Nurturing students, nurtured by the land
By Viviann Kuehl
an article from the March 21, 2012 issue of Living on the Peninsula magazine
Most days the alarm goes off at 5 a.m. for Beth Ann O’Dell, Waldorf teacher, parent, and farm caretaker.
“Sometimes I have to push the snooze button,” she admits, but even so, she loves to do her early morning chores.
Getting up to take care of the livestock on the Olympic Music Festival grounds, where she lives with her teenage daughter, not only pays the rent, but gives her an hour of solitary working meditation.
As a Waldorf teacher, O’Dell practices a nightly connection to the unconscious to help with the spiritual life of her class. She goes to sleep with a question in mind, and lets her sleep become an arena for problem-solving.
All the while that she cleans out the stalls of a pair of horses, mixes up their morning feed, gives them breakfast and lays down clean straw bedding, walks down past the orchard and the yellow barn to tend to a flock of five sheep, ducks and a flock of about 30 chickens, giving them food, making sure they have fresh water, collecting eggs, and taking in the beauty of the peaceful morning, O’Dell keeps an open mind.
“The best ideas come when I’m working early in the morning,” she says.
At 6:30 a.m. O’Dell starts to get ready for school, along with her youngest daughter, a high school student. Her oldest child is a son with mental health issues. Another son is living in the South Pacific, near where he was born. Her older daughter lives in the area with her son, a grandchild dear to O’Dell.
By 7:10 a.m. she’s off to what she calls her “real job,” as a combined fifth/sixth grade teacher at Sunfield Waldorf School in Port Hadlock.
“It’s a wonderful job, and I have an amazing group of students. I am really blessed to be here doing Waldorf education,” said O’Dell. Many of her students have been with her for five years; the Waldorf ideal is to have the teacher move up through the grades with their class.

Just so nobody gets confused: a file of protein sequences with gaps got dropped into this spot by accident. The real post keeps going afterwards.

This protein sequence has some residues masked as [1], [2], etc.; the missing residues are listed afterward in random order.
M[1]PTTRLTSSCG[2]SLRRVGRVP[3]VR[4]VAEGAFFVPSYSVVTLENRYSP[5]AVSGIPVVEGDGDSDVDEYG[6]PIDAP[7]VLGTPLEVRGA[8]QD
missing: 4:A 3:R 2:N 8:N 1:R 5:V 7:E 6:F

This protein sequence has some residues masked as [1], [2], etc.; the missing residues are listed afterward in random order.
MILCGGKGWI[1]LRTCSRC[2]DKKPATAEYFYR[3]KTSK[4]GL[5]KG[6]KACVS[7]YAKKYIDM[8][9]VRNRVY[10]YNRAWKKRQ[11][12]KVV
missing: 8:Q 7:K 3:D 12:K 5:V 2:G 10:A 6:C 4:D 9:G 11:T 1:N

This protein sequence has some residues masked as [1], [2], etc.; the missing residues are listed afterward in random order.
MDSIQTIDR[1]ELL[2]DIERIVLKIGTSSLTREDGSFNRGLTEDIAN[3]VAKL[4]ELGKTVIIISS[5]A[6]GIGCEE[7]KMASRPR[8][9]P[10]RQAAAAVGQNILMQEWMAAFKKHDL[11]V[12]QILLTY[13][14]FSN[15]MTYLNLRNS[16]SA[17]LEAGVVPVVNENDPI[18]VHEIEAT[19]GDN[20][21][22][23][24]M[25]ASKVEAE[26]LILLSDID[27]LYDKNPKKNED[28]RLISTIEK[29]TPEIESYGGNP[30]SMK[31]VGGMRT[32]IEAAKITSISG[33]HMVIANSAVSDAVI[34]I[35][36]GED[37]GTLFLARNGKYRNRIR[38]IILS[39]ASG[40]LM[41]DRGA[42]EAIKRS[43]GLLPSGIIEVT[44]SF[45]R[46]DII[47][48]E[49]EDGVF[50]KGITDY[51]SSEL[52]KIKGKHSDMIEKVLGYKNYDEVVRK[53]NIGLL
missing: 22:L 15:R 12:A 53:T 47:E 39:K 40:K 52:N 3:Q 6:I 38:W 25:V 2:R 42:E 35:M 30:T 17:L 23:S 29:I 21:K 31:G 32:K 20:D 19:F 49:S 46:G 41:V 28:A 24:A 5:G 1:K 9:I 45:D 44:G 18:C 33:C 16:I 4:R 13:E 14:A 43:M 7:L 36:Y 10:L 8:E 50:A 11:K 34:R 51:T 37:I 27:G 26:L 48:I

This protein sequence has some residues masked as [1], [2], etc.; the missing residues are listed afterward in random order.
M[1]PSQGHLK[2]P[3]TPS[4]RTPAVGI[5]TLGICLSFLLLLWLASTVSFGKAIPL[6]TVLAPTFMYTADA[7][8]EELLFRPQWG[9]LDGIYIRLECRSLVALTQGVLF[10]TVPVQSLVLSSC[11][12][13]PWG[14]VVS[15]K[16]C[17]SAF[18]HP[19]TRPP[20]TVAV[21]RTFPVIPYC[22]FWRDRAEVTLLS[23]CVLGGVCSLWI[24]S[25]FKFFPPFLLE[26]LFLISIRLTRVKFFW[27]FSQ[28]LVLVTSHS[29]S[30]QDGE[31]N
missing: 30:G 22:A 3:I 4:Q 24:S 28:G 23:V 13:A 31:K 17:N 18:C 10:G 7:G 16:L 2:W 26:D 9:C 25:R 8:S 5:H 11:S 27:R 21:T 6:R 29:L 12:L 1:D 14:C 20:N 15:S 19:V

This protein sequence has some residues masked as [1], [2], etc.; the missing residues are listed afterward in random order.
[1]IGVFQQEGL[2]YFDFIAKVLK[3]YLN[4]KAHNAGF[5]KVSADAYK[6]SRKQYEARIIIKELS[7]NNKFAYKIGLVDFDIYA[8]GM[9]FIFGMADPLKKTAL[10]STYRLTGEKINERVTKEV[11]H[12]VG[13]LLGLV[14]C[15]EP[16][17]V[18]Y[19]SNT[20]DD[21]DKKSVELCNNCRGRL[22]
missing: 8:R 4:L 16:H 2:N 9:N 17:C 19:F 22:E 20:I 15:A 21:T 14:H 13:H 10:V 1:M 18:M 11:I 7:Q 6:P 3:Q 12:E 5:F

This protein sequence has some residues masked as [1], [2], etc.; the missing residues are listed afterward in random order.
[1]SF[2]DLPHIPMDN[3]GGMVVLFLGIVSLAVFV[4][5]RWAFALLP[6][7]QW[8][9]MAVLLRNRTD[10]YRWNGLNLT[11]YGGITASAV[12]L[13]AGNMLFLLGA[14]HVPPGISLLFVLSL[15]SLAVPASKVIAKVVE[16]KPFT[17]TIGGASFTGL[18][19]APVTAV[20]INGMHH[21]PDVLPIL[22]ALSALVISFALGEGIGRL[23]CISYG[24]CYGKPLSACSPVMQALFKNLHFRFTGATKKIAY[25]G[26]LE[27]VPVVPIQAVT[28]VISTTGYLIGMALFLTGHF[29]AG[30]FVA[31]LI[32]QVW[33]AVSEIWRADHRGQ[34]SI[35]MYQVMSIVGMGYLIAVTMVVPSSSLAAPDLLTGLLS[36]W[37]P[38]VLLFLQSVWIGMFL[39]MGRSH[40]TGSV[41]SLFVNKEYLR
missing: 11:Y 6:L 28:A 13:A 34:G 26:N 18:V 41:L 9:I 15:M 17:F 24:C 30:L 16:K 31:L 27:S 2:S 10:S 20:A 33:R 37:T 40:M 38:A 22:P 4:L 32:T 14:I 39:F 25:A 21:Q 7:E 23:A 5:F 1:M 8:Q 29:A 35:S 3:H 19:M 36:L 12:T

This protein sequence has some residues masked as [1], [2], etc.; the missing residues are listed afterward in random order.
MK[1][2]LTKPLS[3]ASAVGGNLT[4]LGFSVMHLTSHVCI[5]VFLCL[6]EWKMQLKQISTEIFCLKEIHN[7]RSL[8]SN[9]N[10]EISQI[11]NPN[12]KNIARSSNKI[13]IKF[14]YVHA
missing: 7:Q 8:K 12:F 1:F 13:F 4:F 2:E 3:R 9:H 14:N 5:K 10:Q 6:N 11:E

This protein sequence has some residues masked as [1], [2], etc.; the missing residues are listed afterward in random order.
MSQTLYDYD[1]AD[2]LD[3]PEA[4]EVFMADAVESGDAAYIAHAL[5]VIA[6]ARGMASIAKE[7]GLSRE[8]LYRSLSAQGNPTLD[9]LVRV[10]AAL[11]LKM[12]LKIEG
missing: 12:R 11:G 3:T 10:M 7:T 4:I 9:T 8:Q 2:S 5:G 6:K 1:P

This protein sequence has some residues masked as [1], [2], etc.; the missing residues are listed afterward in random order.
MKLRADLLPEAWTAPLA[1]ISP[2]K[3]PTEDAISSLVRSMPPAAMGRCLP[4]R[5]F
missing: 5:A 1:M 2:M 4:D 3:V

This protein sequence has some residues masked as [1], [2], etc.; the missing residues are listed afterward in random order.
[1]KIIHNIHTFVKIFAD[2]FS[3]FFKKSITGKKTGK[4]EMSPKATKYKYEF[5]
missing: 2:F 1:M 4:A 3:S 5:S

By 7:35 a.m. she has dropped her daughter off at Chimacum High School, and is in her classroom, turning on the heater, making sure everything is in place for the day.
Class starts at 8:30 a.m. with a handshake greeting for each student, then a main lesson block for two hours.
Waldorf education follows a block schedule, with main lesson blocks lasting four to six weeks, to create a cycle of deep involvement in a particular subject, then that subject matter is left to rest, while another subject is taken up.
Although it’s been around 100 years since Waldorf educational founder Rudolph Steiner invented this form of education, current brain research shows that this cycle of deep involvement followed by a period of rest is effective in learning.
Currently, O’Dell is teaching an Ancient History main lesson block, covering India, Persia and Egypt, and leading the class through a class play experience.
“It’s not like the student just gets information about Egypt, they really live Egypt during the block,” said O’Dell. “In Waldorf education, you really get involved with the subject, and it’s that way from first grade. The class play is a really big thing in Waldorf education. We work in a social and creative way, and everyone is needed to pull it off.”
After costuming, at 10:30 a.m. it’s snack, a social time, followed by recess out on the school commons at 10:45 a.m. O’Dell stays with her class for these, and at 11 o’clock it’s farm chore time.
The student body gathers in a big circle, singing a garden song and welcoming the resident farmers. Sunfield is a farm school, and all grade school students are expected to participate in farm chores, including animal care, composting and gardening in mixed age groups, with weekly changes in groups and chores.
O’Dell is supervising Groundskeeping work this year. Today, she’s working in the perennial garden.
“It’s actually been pretty successful,” said O’Dell. “The plants are not overcome with weeds. Kids get tired of it, but they love to do real work, and I tell them we have to weed before we get into shoveling mulch. We’re tending the place where we are, making it beautiful for us and everyone.”